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Something Stupid — Alexandrina Dimova PlovdivLit

Alexandrina Dimova in PlovdivLit

 

Something Stupid  4.50 / 5

The scorching summer air is heavy and humid. Large raindrops suddenly start to fall, staining the hot concrete. The summer storm rages and I rush toward the wall of an old building. The roof shelters me from the pouring rain. My glaze slides over the torn posters someone had glued on the wall. I meet a pair of familiar eyes which bring memories to life.

 

I took the key out of my pocket as soon as I reached my gradma’s door. The green paint was peeling. I started struggling with the rusty lock. It always stuck. I could call the neighbor for help but I was too afraid he’d ask why I came. And I had no idea what to answer.

It was nice to spend the summer in this village. I’d been thinking about that for a while and I just came. I knew it wouldn’t be as good as before because I was no longer a child and my grandmother was no longer alive, but the house was still there and so were the memories. I was hoping to breathe in some dusty happiness.

The lock clicked and the door opened. The yard was filled with grass but I could see some hyacinths and daffodils here and there. I smiled at them as I walked toward the house. Its white door was more enthusiastic to meet me. I entered and took a deep breath. I sneezed. There was dust but happiness was nowhere to be seen...

I was still searching for it in drawers and boxes when the night peeped through the window. Having looked through all the pictures without finding any happiness, I decided to go out and look at the stars for a while. Warm night. Clear sky. Thick darkness. No unpleasant city lights. No noice. The crickets were singing. Hyacinths generously poured their fragrance into the air.

I remembered another starry night. Maybe it was the only one I spent with Henry. I must confess I was secretly hoping to see him today. I was wondering if he’d changed. He certainly had since he left…

It was a summer night. No hyacinths. The earth beneath our feet smelled like sun. The neighbor’s son was about a foot taller than me. He hadn’t told me a word before but he came to play football with me on the empty street. Once we got tired, we sat on the wooden bench in front of his house and talked until midnight. I didn’t remember about what. What did remain in my memory were his dimples and smile.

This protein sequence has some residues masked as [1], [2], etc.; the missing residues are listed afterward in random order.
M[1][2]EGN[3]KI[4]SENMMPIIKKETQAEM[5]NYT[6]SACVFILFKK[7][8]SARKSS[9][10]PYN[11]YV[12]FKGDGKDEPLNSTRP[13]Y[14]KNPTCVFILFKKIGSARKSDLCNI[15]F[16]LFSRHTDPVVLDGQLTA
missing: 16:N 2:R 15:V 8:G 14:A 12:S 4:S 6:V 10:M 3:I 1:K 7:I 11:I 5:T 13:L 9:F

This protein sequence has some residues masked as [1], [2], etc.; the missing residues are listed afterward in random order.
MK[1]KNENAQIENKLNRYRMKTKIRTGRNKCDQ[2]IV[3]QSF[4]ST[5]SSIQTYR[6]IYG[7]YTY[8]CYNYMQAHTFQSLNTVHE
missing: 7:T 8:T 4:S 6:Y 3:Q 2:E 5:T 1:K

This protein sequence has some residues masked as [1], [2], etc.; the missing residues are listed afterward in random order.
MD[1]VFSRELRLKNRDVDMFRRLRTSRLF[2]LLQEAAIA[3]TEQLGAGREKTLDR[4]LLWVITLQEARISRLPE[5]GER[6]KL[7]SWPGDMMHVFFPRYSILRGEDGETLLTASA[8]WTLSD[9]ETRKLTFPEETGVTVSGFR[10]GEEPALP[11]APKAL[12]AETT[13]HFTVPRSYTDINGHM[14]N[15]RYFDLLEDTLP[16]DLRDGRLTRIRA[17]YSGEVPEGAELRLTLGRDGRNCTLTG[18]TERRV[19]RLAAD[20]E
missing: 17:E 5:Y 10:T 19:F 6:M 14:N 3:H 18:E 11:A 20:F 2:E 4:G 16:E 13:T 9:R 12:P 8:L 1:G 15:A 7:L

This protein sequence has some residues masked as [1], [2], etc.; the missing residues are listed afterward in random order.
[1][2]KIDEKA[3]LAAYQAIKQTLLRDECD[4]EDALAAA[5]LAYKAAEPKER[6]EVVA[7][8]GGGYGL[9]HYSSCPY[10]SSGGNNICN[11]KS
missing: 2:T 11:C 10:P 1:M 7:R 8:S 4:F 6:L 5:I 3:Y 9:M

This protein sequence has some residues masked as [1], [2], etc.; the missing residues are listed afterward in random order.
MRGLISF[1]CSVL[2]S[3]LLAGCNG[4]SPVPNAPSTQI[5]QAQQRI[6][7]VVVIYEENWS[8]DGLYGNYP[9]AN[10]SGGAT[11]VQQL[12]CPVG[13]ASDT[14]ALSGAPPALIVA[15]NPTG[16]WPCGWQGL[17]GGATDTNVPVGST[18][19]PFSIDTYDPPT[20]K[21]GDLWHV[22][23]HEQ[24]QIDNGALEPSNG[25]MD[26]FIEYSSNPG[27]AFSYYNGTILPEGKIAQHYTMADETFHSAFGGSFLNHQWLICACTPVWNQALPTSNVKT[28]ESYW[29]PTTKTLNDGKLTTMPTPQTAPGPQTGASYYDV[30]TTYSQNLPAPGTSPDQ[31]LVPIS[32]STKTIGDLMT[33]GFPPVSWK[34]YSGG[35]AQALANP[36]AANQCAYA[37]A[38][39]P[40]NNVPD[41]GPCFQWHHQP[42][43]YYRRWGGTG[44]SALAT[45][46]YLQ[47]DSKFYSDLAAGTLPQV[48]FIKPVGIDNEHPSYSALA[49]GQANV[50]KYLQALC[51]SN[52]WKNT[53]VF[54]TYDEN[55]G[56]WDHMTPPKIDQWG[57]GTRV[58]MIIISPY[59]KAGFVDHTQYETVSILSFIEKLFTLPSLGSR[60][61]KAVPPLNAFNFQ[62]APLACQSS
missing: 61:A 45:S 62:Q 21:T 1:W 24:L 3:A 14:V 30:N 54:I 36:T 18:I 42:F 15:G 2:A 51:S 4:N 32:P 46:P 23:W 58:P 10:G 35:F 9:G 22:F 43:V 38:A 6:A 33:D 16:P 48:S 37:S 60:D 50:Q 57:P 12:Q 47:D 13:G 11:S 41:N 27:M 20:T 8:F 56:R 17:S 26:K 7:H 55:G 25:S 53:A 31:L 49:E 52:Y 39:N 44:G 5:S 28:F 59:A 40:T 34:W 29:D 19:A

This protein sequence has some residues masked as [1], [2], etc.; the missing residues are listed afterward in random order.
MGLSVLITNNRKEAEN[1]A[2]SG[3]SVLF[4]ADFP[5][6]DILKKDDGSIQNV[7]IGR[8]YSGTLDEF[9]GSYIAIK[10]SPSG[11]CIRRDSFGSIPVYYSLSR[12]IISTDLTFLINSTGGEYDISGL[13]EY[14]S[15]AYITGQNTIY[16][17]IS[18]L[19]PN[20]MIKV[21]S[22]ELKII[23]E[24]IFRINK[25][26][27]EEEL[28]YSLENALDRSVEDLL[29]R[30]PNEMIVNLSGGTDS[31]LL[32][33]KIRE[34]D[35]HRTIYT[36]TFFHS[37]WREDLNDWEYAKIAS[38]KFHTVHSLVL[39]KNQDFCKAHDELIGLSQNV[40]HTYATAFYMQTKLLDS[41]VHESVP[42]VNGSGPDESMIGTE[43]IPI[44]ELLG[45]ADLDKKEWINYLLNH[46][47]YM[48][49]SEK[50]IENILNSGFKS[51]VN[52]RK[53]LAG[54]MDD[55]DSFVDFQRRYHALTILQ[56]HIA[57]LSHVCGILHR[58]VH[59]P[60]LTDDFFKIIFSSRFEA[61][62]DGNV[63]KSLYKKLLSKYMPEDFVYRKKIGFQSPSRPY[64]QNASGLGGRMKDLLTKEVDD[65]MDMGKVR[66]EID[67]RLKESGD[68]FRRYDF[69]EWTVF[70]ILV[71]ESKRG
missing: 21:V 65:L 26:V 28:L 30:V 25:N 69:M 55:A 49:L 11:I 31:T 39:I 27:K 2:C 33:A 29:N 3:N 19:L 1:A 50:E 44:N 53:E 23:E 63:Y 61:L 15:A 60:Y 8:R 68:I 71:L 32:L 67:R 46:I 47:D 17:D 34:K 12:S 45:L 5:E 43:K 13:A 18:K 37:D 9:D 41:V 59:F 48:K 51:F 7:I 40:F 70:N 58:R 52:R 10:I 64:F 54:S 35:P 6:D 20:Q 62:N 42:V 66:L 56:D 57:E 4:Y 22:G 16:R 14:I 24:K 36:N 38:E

“Goodnight, beautiful”, he said before he left. I never forgot that.

We didn’t meet again because I was always studying and he never said hello.

The following summer, I looked through the window and saw him playing football with several boys his age. He didn’t look at me. Then I stopped looking at him and I turned my eyes toward the capital. I would move to Sofia after I graduated from high school.

I last saw Henry when I got my high school diploma six years ago. I thought he came to watch the graduation ceremony just to kill time. When he later came to the restaurant I thought he was some girl’s date. When he asked me to dance I no longer knew what to think.

“What now?”, he whispered as we danced.

“I’m going to Sofia.”

“I heard you wanted to study Ecology in Norway.”

“Someone lied to you.”

“Possible. And what are you going to study?”

“Marketing.”

“How practical.”

Irony was written on his face. I wanted to accidentally step on his foot. Maybe that would erase his smile. What was he laughing at?

“Who were you named after? I’ve always wondered.”

“A French king.”

“And what is the king planning to do in the future?”

“Something stupid.”

I was going to ask him about that stupid thing but the song ended and he headed toward the table where his glass of cognac was waiting for him. When he came back I was already dancing with someone else. I kept staring at his dimples. His eyes were following me as the man I was dancing with stepped on my feet. Henry went somewhere by the end of this song. I decided not to look for him.

I learned about his stupid something accidentally when I heard him arguing with his mother in their yard. He wanted to go abroad to study acting and work in some European theater. To play a king. And a jester. And a beggar. But the woman in front of him was unable to see the beauty of his dream. To her, he was her only son who was supposed to help her and not to pretend to be a jester. She couldn’t afford to pay for his dream. He was desperately trying to find the woman who named her son after a king, the dreamer from whom he inherited his desire to do something stupid but apparently this woman died on the day when the stroke chained her husband to his bed.

It seemed like Henry’s dream died that night. His mother angrily slammed the front door but he remained outside for a long time. I thought I heard him cry. I wanted to speak to him. We were just a fence apart but I didn’t go because I didn’t know what to say. I didn’t know him well enough to comfort him and I couldn’t encourage him because I didn’t have enough courage not to give up on my own dream…

Henry crossed my mind from time to time when I was in Sofia. His ironic face appeared in front of me in the dark.

“What now?”, the face asked.

I chased it away without answering. It had no right to stick its nose into my business because Henry was not better than me. Or was he?

 

“So, he succeeded”, I say to myself while looking at his eyes on the poster. A moment later I realize it’s no longer raining. It’s time to go home. I have no time for stupid things.




Translated by Alexandrina Dimova

 

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